nascent chain exit site of the large ribosomal subunit to provide a continuous passage from
the ribosomal peptidyltransferase center into the lumen of the endoplasmic reticulum (see
Figure 19D and H, the golden and pink channel outlines surround the tunnel exit sites,
indicated by TE). Between the ribosome and

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the Sec61p channel no connection was seen at the threshold level chosen here. Instead, as
described before for the yeast ribosome-channel complex (Beckmann et al., 1997; and our
unpublished results), a substantial gap of about 20Å width was present (Figure 19A and E).
The gap became narrower and some connections appeared when the threshold level was
lowered to enclose 150% of the calculated ribosomal volume (Figure 19C and G). However,
even in the presence of a nascent polypeptide chain engaged in translocation, the ribosome-
channel junction does not become more intimate and there were no significant differences
detectable between ribosome-Sec61p complexes containing and lacking a nascent chain.

Table 4: Summary of datasets

ribosomes membranes nascent chains particles resolution*

rabbit proteoliposomes none 9942 25Å

rabbit proteoliposomes ppl86 7902 25Å

rabbit PKRM none 6914 27Å

rabbit PKRM ppl86 6863 29Å

canine KRM mixed 6488 27Å


* Resolution was determined with the FSC 0.5 criterion. For each dataset, pairs of 3D volumes
were calculated with increasing numbers of particles up to the total number divided by 2.
The appropriate volumes were then compared and their resolution plotted as a function
of increasing particle number.
This allowed us to estimate the resolution of the final complete 3D dataset by extrapolation.

3.3.3. Ribosomes Bound to Native Translocation Channels

In addition to Sec61p, in native membranes other components of the translocation machinery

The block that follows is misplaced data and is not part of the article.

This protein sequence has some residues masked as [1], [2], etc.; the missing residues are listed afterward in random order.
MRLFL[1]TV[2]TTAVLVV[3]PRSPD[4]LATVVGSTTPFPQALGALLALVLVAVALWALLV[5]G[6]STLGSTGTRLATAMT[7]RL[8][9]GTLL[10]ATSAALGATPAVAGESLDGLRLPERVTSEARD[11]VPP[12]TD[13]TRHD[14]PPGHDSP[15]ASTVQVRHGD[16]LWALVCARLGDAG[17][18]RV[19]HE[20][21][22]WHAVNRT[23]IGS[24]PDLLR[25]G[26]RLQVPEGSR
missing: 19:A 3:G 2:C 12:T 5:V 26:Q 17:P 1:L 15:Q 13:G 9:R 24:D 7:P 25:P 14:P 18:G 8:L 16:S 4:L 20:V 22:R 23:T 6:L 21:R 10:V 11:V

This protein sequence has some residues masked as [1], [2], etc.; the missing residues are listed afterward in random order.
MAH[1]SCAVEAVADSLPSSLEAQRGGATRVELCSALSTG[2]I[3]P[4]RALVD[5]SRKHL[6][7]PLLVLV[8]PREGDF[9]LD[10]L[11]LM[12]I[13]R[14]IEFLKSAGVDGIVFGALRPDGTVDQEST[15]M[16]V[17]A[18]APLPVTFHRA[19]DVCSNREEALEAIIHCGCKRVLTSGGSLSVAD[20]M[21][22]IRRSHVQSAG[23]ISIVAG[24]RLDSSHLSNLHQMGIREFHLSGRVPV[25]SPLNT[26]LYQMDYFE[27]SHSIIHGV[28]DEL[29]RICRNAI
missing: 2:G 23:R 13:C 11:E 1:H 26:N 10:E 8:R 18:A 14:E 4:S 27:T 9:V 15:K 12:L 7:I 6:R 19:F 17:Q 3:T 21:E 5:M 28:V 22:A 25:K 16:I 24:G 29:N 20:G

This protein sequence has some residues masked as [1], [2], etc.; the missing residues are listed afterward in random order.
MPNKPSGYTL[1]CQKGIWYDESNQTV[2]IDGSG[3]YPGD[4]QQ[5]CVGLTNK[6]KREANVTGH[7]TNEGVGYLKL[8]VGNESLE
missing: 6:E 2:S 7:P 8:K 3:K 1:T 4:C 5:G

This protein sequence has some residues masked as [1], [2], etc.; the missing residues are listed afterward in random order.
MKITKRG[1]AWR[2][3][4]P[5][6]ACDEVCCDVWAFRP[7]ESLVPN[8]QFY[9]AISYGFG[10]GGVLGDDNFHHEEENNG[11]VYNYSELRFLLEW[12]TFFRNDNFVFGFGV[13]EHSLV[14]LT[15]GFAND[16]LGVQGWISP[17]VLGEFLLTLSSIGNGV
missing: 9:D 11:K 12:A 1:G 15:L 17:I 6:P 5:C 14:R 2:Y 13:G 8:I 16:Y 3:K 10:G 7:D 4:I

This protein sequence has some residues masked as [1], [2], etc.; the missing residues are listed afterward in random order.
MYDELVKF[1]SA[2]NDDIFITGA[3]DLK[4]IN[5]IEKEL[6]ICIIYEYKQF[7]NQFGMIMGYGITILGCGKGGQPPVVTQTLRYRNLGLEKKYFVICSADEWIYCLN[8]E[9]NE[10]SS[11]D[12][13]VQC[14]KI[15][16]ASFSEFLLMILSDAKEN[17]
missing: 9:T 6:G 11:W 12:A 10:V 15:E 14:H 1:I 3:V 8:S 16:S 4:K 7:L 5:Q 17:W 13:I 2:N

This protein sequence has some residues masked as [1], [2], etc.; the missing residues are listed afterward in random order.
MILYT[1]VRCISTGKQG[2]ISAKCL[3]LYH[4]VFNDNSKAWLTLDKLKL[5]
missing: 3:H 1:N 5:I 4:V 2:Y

have been found to be tightly associated with ribosomes (Görlich et al., 1992a). These
membrane proteins might be part of the translocation channel. We therefore used PKRM to
pursue a structural analysis of complexes consisting of ribosomes bound to native
translocation channels.
Ribosome-channel complexes with or without ppl86 chains were prepared and subjected to
cryo electron microscopy as described above except that PKRM were added instead of
proteoliposomes containing purified membrane proteins. To remove

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Results

ER membrane proteins that are only loosely attached to the ribosome-channel complexes,
the membranes were always solubilized under high salt conditions.

The resulting 3D structures had a resolution of 27Å for ribosome-channel complexes without
a nascent chain and 29Å for complexes with a ppl86 chain (table 4). These 3D maps showed
essentially the same features as seen previously in structures of ribosomes bound to purified
Sec61p channel (Figure 20A, C, D and F, front view; Figure 20B and E, bottom view). As
before, there were only small differences between ribosome-channel complexes with or